Preparing For Disasters

In many cases, it is impossible to prevent disasters but there are measures that can be taken to help prepare for disasters; some of these are outlined below:

  • Early warning systems: early warning systems can detect signs of disasters such as heavy rainfall that could cause flooding, hurricanes and tornadoes, earthquakes and heavy snowfall.
  • Stocking up: if a disaster is on its way, people should consider stocking up on food supplies and things like candles and warm blankets. It is always advisable to have basic medical supplies and a first aid kit on hand as well.
  • Education: this is not such a problem in the UK but in the developing world, where disasters are common, it is important to educate people about preparing for disasters.
  • Report suspicious behaviour: this is important with reference to terrorism. If you see an unattended package or you suspect an individual is behaving in a suspicious manner, report it to the police or a security professional.

Coping with disasters

Large scale disasters, especially those that occur in developing countries, often require international intervention and considerable aid efforts. Volunteers work hard to ensure people are safe and healthy and try to restore buildings, basic services and transport networks; transport links are particularly important because without them it is extremely difficult to distribute aid. When whole communities are destroyed people rely on both national and international aid efforts for clean water and food supplies, medical care and shelter.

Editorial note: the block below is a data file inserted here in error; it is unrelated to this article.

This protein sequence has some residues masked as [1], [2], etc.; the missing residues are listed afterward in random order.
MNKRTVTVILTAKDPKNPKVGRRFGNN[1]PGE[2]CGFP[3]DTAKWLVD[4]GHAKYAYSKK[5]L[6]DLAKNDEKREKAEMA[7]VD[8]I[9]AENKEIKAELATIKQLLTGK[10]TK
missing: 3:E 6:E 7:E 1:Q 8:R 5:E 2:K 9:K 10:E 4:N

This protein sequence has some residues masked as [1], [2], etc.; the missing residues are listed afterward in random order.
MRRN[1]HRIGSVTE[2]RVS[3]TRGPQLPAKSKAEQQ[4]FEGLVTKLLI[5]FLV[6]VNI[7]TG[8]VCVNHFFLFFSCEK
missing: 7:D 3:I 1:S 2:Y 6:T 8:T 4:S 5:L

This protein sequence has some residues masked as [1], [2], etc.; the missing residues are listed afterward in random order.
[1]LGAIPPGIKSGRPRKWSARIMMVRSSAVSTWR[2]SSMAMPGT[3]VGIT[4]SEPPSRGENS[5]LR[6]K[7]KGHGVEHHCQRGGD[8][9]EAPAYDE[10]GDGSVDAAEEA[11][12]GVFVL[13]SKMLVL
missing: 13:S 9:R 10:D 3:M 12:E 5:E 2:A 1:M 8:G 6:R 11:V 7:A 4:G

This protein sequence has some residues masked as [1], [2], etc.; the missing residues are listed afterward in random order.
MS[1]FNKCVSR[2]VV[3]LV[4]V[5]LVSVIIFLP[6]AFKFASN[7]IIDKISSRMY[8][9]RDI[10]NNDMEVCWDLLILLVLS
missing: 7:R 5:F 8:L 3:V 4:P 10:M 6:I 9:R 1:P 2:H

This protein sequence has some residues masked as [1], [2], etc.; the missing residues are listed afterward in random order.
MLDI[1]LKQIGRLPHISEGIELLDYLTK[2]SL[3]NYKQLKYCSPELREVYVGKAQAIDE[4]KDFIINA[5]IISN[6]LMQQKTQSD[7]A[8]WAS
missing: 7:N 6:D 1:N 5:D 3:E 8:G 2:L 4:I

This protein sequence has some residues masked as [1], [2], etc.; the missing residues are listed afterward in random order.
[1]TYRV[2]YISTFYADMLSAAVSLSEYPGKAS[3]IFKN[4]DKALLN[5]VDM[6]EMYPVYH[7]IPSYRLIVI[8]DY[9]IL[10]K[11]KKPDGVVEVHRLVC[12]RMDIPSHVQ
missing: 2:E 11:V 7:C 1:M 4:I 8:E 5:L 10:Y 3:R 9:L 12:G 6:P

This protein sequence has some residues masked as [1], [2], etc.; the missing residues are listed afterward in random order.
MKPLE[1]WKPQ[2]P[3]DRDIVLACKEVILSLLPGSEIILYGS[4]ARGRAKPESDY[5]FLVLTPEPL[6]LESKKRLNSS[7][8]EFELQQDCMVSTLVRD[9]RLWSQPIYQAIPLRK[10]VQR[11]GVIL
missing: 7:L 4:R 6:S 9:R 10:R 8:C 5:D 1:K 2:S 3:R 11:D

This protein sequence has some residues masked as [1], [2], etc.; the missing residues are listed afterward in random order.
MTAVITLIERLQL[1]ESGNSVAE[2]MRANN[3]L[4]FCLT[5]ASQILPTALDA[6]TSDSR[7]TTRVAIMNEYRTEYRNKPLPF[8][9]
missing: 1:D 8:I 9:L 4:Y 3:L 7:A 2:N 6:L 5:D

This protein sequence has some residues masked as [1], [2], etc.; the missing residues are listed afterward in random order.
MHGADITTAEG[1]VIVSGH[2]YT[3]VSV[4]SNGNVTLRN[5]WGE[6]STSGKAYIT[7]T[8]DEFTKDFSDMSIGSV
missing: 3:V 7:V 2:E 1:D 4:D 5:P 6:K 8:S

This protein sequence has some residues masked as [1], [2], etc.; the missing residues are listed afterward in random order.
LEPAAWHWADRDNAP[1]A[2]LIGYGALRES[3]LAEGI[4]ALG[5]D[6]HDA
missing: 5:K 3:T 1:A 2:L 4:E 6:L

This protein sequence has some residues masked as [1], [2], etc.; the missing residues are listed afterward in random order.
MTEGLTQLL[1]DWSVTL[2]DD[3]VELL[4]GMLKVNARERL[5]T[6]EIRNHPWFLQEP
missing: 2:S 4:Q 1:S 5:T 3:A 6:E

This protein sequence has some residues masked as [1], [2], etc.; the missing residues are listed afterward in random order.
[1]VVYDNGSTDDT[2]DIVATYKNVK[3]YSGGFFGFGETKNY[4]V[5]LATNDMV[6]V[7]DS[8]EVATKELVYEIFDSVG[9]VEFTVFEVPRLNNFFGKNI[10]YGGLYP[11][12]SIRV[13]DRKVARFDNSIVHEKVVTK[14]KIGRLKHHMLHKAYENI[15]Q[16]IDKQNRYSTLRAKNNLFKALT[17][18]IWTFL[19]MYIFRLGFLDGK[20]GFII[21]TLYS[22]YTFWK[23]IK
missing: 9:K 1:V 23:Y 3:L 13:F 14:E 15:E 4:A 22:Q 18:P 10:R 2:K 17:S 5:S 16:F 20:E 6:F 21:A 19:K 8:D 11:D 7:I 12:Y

In the UK, disasters do not generally cause widespread chaos but emergency services, breakdown services, environmental agencies, energy providers and volunteer organisations are often required to work round the clock to restore normal activity.

Natural disasters can cause severe emotional upheaval for many people, which can contribute to serious mental health issues. People may experience severe problems as a result of a loss of possessions, losing their home, being displaced or even losing a loved one; this can take a long time to get over and the person may require professional help and support. Counselling can help people to try and get over difficult situations and can reduce the risk of them suffering from conditions such as stress, anxiety and depression.

Natural disasters may also cause physical health problems and people may require medical treatment; this is not usually a problem for patients in the UK as medical services are abundant in this country and the NHS provides a comprehensive service to all patients without them having to travel for treatment. In developing countries, people may have to wait for days and even weeks for medical treatment as resources are very limited and it can take a long time for aid efforts to be coordinated.

Digestive Disorders


Chemical emergencies

Natural disasters:

Weather emergencies

Preparing for disasters